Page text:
quotations about wisdom
A wise man is out of the reach of fortune.
THOMAS BROWNE, Religio Medici
The man of wisdom is the man of years.
EDWARD YOUNG, Night Thoughts
Brutes have no wisdom, since they know not his:
Can we divine their world?
GEORGE ELIOT, The Spanish Gypsy
We must attain wisdom as we go up stairs, one step at a time.
TSZE-KUNG, attributed, Day's Collacon
Wise men, though all laws were abolished, would lead the same lives.
ARISTOPHANES, attributed, Day's Collacon
Wisdom is not learning merely; it is learning with ability and disposition to use it.
E. P. DAY, Day's Collacon
A word to the wise is -- unnecessary.
EVAN ESAR, 20,000 Quips & Quotes
Wisdom consists, not in seeing what is directly before us, but in discerning those things which may come to pass.
TERENCE, attributed, Day's Collacon
The wise are known by their actions; fame and immortality are ever their attendants.
JOHANN GAUDENZ VON SALIS-SEEWIS, attributed, Day's Collacon
Be wisely worldly, but not worldly wise.
FRANCIS QUARLES, Emblems: Divine and Moral
Wisdom is at all times the least burdensome traveling pack.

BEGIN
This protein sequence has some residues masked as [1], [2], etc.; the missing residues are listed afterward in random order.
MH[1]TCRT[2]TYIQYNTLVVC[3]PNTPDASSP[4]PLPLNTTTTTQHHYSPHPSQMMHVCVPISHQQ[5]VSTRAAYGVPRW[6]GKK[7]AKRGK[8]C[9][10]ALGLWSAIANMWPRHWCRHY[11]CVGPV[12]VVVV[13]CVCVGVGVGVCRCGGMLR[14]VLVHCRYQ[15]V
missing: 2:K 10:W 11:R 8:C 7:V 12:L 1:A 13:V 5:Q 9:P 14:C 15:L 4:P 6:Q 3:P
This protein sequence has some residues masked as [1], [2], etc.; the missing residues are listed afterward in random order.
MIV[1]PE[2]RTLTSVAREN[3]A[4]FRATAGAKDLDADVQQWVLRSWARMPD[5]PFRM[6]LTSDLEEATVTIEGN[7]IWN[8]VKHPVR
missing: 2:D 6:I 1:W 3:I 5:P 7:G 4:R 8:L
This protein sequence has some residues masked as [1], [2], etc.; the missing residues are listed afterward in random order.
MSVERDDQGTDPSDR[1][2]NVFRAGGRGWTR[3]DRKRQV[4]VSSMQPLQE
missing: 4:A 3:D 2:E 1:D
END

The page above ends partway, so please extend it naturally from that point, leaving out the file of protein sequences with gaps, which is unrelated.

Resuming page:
WILLIAM CAMDEN, attributed, Day's Collacon
At one time we had wisdom, but little knowledge. Now we have a great deal of knowledge, but do we have enough wisdom to deal with that knowledge?
JONAS SALK, interview, Academy of Achievement, May 16, 1991
A wise man who stands firm is a statesman; a foolish man who stands firm is a catastrophe.
ADLAI STEVENSON, attributed, 20,000 Quips & Quotes
How poor is the wisdom of men, and how uncertain their forecast!
ST. THERESA, attributed, Day's Collacon
Wisdom is oftimes nearer when we stoop
Than when we soar.
WILLIAM WORDSWORTH, The Excursion
All wisdom consists in this, not to think that we know what we do not know.
HOUNG-WOU, attributed, Day's Collacon
Many things imperfect by nature are made perfect by wisdom.
NICCOLO UZZANO, attributed, Day's Collacon
The wise form right judgment of the present from what is past.
SOPHOCLES, attributed, Day's Collacon
The first point of wisdom is to discern what is false; the second, to know what is true.
LACTANTIUS, attributed, Day's Collacon
Wisdom is the only thing which can relieve us from the sway of the passions and the fear of danger, and which can teach us to bear the injuries of fortune itself with moderation, and which shows us all the ways which lead to tranquility and peace.
CICERO, The Academic Questions: Treatise De Finibus, and Tusculan Disputations of M. T. Cicero